Latest posts by Italophile

What Toms and cucs are you growing?

Posted: 08/06/2015 at 08:00

Determinates typically produce one crop, usually at the same time. You struck it lucky. 

My toms in the ground this season:

Cherokee Chocolate
Cherokee Purple
Marianna's Peace
Brandywine OTV
Camp Joy
Anna Russian
Kellogg's Breakfast
Pink Gaetano
Jaune Negib

Lemon tree

Posted: 08/06/2015 at 07:56

Bf, they're much better off outside as soon as the weather allows. They will easily cope with temps in single figures, even low single figures. Mine go undercover from about November to early March.

They always shed leaves over the winter period, new ones appear in spring. It's part of the plant's natural regeneration process. I don't fertilise over winter when the plants are essentially dormant but I do keep an eye on the soil's moisture levels. Once they're outside and the weather is warming up, I fertilise roughly weekly. Like anything in containers, regular watering flushes out nutrients.

I've never found the need to prune much beyond taking off any dead, weak or crossing branches.


Posted: 04/06/2015 at 10:20

Yes, very very good idea to keep space between the lowest foliage and the soil.


Posted: 04/06/2015 at 08:58

You can remove foliage within reason. Obviously you don't want to denude the plant for photosynthesis reasons, as Ceres says, but what you don't want is a huge clumps of foliage jammed together that will hinder air circulation. Air circulation won't stop fungal infections but it helps make life difficult for fungal spores by keeping them on the move instead of settling.

Tomato leaves turning brown - repeat now with pics

Posted: 04/06/2015 at 08:50

Eve, it looks fungal. The underside of the smaller leaves towards the top right corner of the first photo seems to show lesions. Have a look underneath the larger leaf.

The second photo is different. It almost looks like herbicide damage. Have you sprayed anything near the plant?

Bell pepper slow/no growth?

Posted: 03/06/2015 at 08:46

Joe, the shop-bought plant will have been reared in a hot house. Most of the plants for sale that seem very advanced for the time of year have been reared thus.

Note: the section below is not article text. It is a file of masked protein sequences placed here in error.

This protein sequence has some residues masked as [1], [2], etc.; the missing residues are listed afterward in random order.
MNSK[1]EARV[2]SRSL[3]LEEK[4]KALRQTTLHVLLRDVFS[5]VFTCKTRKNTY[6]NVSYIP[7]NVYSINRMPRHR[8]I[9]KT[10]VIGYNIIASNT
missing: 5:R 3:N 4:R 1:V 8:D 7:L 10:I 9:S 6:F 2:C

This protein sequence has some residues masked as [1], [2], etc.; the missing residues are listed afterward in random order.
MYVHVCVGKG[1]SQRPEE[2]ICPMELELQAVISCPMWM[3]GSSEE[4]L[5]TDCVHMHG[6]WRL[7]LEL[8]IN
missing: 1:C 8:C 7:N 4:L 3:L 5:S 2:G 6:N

Capsicum probably need things warmer than tomatoes because they take a lot longer than toms.

Tomato plants

Posted: 31/05/2015 at 08:37

Carol, don't leave them sitting in water in the bath. If you're only away for a few days they will cope perfectly well without watering. Mix for toms should never be permanently damp, it should be allowed to dry out between waterings.

Planting tomatoes outside, how tall should they be?

Posted: 29/05/2015 at 18:46

What sort of day and night temps are you having, Cat?

Planting tomatoes outside, how tall should they be?

Posted: 29/05/2015 at 17:44

Cat, they're big enough to plant out in their final homes. The advice about protection is good. It all depends on your temperatures. Wind won't bother them if they're staked and tied up securely. The yellowing could be lack of light but, more likely, overwatering. When they're in their pots, let the mix dry out between waterings. The mix should never be permanently damp.


Posted: 29/05/2015 at 17:39

Sounds like you're definitely overwatering, Irene, which - as Dove says - will cause leaf curl. I responded to your question on Simon's thread.

For toms in the ground, the rule of thumb is to water infrequently but deeply. This sends the roots deeper into the soil. Frequent shallow watering only keeps the roots hanging around the surface. As an example, mine are in the ground, the temps are now into the mid-high 20s, and I'm not watering more than once a week. But when I do water it's deeply. 

For toms in pots, the mix should not be permanently damp. Few plants like constantly damp feet and toms aren't one of them. You can afford to let the mix dry out between waterings. And when you do water, water deeply.

As an overall rule of thumb, toms thrive on "tough love". Or, in other words, controlled neglect. A tom produces fruit in order to reproduce itself before it expires and your basic aim is to create an environment in which the plant feels a tad threatened, encouraging it to reproduce. An overwatered, overfertilised plant doesn't feel threatened, just bloated. In short, less of everything is better.

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